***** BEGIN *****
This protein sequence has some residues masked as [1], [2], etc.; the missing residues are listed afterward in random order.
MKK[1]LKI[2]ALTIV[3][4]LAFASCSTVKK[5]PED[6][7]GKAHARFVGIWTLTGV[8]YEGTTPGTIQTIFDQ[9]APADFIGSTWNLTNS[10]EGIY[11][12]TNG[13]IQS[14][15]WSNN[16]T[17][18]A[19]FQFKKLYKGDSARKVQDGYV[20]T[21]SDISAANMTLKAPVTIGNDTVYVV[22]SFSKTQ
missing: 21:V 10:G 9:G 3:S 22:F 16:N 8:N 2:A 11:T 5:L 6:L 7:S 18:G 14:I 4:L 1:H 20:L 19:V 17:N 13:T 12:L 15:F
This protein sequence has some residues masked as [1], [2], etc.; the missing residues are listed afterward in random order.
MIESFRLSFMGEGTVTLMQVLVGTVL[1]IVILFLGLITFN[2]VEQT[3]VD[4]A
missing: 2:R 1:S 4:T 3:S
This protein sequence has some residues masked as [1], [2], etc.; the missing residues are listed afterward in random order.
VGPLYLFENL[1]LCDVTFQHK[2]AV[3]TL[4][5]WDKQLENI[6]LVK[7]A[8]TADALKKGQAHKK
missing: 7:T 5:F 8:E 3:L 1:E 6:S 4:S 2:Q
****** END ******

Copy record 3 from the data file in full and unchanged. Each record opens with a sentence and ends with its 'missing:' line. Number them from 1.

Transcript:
This protein sequence has some residues masked as [1], [2], etc.; the missing residues are listed afterward in random order.
VGPLYLFENL[1]LCDVTFQHK[2]AV[3]TL[4][5]WDKQLENI[6]LVK[7]A[8]TADALKKGQAHKK
missing: 7:T 5:F 8:E 3:L 1:E 6:S 4:S 2:Q